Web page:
If you go through my Top Ten lists from past years, you'll see a lot of shows that either fell out of favor or soured on me within a year. In 2010, I was charmed by the exploration of the physics behind the characters' super powers, the slowly-building serialized arc, and the supporting turns of Romany Malco and Autumn Reeser in No Ordinary Family. In 2011, I couldn't stand the schmaltzy family drama that was overtaking the action. Similarly, my love affairs with Family Guy and American Dad! have both eroded to the point where I watch the shows but don't love them. In the latter, I placed it in the top 10 of 2011 on the basis that of the more grounded level of comedy for a Seth MacFarlane creation and the malleability of Roger. Shortly thereafter, Roger (and Stan for that matter) reached somewhat of a tipping point.

Last year, Lilyhammer made my Top 10 primarily because it has such a strong sense of place although I had reservations about the unlikable protagonist that I hoped could be ironed out.

The show centers around mobster Frank Tagliano who adopts the moniker Giovanni "Johnny" Henrikson as he relocates to the Norweigan city that hosted the 1994 Olympics. Henrickson fits squarely into the mobster genre as a man who's polished and charming but inwardly ruthless and amoral. He's not at Scarface-levels of depravity and shows occasional signs of decency, but he's essentially an unwavering bully.

In the pilot episode, Henrikson arrives in Norway and wants to open a bar but  Jans, the local immigrant transition official, stands in his way with threats to drown him in paperwork and a 6-month waiting period. When Giovanni tries to bribe him, Jans reacts as anyone would and threatens to report him to the police. Giovanni lucks into some incriminating photos on Jans and manages to extort him into starting his bar license early.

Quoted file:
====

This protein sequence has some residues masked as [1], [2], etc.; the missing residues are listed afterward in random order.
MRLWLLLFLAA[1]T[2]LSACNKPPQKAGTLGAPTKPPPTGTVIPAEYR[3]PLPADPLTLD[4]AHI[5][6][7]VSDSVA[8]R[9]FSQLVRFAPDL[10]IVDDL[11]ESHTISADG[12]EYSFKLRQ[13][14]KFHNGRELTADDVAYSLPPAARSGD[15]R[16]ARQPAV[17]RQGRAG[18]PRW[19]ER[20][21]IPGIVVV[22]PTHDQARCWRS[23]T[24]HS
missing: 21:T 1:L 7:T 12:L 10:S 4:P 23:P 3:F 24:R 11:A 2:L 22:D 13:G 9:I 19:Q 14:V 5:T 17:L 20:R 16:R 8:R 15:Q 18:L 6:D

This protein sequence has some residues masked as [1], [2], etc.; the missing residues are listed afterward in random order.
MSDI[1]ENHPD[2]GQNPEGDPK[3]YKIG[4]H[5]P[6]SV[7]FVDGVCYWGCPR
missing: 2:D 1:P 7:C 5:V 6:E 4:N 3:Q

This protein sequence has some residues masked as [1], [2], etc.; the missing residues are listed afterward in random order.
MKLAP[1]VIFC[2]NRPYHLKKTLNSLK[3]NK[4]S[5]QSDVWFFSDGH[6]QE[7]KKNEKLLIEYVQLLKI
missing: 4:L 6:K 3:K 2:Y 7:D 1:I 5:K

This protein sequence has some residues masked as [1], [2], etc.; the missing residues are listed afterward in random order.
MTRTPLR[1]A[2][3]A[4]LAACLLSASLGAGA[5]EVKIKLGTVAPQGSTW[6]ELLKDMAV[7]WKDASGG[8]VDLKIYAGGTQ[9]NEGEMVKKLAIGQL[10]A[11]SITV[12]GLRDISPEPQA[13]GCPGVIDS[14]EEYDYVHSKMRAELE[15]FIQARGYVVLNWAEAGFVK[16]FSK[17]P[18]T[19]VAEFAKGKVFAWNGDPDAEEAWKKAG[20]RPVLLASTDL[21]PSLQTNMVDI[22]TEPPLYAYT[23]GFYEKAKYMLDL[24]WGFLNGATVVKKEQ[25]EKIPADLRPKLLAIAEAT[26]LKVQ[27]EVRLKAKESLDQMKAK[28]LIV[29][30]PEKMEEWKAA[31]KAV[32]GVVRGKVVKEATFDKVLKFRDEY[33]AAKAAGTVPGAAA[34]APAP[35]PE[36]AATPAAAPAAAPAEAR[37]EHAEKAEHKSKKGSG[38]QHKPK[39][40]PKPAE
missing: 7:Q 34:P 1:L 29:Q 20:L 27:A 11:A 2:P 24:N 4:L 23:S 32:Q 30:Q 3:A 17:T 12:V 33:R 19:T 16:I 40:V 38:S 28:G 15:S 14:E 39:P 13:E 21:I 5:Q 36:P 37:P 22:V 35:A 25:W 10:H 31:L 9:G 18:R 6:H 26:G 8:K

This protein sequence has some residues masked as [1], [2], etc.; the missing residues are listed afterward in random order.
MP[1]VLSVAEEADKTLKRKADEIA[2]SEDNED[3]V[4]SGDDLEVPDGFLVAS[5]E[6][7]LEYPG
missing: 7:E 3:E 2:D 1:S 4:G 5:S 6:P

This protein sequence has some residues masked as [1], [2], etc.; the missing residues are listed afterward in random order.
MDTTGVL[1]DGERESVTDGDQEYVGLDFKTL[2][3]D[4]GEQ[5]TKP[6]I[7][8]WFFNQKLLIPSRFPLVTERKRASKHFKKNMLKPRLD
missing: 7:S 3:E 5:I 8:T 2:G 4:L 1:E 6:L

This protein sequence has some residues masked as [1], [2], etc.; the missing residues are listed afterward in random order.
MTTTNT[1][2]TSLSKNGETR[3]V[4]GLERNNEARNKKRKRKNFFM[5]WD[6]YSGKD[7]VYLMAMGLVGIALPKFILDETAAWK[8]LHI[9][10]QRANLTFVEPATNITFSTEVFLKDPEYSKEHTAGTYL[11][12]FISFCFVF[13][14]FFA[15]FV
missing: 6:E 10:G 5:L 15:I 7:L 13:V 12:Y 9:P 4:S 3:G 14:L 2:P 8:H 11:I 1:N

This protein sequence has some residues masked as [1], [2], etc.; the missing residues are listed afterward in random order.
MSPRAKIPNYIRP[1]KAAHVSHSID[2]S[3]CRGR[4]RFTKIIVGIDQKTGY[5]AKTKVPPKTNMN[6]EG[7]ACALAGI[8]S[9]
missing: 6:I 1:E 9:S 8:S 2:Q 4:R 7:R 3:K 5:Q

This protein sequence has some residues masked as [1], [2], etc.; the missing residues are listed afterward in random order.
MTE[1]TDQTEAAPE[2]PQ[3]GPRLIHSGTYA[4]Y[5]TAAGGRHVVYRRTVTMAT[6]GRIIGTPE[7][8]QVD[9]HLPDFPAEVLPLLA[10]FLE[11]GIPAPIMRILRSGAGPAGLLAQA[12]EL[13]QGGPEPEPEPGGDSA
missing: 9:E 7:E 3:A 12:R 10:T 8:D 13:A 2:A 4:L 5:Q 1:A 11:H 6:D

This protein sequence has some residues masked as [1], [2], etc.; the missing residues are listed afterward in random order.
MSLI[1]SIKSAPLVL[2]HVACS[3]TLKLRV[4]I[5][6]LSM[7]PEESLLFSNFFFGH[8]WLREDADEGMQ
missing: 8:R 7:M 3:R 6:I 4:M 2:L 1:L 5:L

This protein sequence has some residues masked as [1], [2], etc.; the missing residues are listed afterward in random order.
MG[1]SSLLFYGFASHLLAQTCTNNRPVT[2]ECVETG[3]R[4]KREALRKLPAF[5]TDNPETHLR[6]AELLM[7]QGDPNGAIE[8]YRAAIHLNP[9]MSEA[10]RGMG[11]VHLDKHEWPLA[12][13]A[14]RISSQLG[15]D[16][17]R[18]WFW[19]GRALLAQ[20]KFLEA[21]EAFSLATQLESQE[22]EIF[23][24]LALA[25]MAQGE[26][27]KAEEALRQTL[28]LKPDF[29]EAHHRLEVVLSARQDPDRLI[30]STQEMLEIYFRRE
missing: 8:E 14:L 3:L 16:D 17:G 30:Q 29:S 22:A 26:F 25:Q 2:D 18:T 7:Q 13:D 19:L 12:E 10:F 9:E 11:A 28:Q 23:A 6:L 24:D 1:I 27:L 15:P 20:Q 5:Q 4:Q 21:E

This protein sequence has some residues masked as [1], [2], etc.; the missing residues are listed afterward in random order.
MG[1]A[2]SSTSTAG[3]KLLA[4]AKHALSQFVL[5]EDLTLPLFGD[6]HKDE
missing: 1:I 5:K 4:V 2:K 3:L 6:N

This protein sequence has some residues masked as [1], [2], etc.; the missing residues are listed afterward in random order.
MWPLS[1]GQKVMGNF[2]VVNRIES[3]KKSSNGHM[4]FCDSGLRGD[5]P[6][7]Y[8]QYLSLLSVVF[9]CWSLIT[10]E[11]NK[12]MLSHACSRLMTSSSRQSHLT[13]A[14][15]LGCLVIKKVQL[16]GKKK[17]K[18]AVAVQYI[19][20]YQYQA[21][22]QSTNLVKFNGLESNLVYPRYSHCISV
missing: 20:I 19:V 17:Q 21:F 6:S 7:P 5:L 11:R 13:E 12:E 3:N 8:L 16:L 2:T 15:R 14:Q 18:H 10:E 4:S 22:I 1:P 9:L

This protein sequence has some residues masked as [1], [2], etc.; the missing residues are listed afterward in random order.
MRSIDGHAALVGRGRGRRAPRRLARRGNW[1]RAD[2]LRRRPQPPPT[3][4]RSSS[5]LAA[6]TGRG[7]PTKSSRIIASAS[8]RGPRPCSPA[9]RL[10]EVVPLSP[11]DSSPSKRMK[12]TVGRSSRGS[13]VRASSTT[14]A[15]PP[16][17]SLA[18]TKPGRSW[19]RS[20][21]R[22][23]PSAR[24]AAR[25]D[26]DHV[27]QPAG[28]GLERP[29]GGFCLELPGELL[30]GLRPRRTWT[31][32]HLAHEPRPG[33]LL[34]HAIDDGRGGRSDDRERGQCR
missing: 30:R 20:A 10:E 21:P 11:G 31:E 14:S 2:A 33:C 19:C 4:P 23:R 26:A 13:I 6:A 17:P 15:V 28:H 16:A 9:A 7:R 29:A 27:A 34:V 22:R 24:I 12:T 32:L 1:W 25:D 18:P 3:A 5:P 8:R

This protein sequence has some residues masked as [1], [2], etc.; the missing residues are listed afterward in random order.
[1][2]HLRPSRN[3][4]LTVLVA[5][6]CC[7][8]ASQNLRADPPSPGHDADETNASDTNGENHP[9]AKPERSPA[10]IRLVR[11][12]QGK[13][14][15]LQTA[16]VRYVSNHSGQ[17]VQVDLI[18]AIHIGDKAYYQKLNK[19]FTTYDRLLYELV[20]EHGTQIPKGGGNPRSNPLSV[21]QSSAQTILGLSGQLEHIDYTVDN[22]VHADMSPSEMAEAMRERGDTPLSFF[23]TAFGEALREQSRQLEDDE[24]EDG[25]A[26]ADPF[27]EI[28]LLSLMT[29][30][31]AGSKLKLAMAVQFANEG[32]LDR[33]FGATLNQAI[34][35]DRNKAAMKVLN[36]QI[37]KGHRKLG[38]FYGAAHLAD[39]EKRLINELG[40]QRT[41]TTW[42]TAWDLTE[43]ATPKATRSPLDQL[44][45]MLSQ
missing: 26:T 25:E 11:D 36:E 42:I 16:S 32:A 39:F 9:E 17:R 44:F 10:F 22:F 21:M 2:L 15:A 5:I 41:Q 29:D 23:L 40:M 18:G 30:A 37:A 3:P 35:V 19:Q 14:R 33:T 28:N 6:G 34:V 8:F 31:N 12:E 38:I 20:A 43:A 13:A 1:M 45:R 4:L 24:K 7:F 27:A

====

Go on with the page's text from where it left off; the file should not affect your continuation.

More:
In this manner, the show started out as a charming fish-out-of-the-water story as our protagonist has to navigate a different world where his usual bag of tricks won't work. The problem is that pretty soon into the first season, the fish and water started becoming pretty indistinct from one another and Giovanni starts getting away with everything with very little resistance from people who might realistically resist. In the first season alone, Giovanni physically threatens a long list of people including a a pacifist farmer, a kid on a train listening to music too loudly, an Arab immigrant named Yousef, a man with an ankle bracelet who ends up arrested through Frank, a couple store employees at a carriage store (who actually do activate a security alarm) and members of a night watch gang. Many of these people would directly benefit from their first instinct of reporting Giovanni to the authorities and those who were assaulted earlier in the season would have little to lose since Giovanni hadn't yet amassed any henchmen.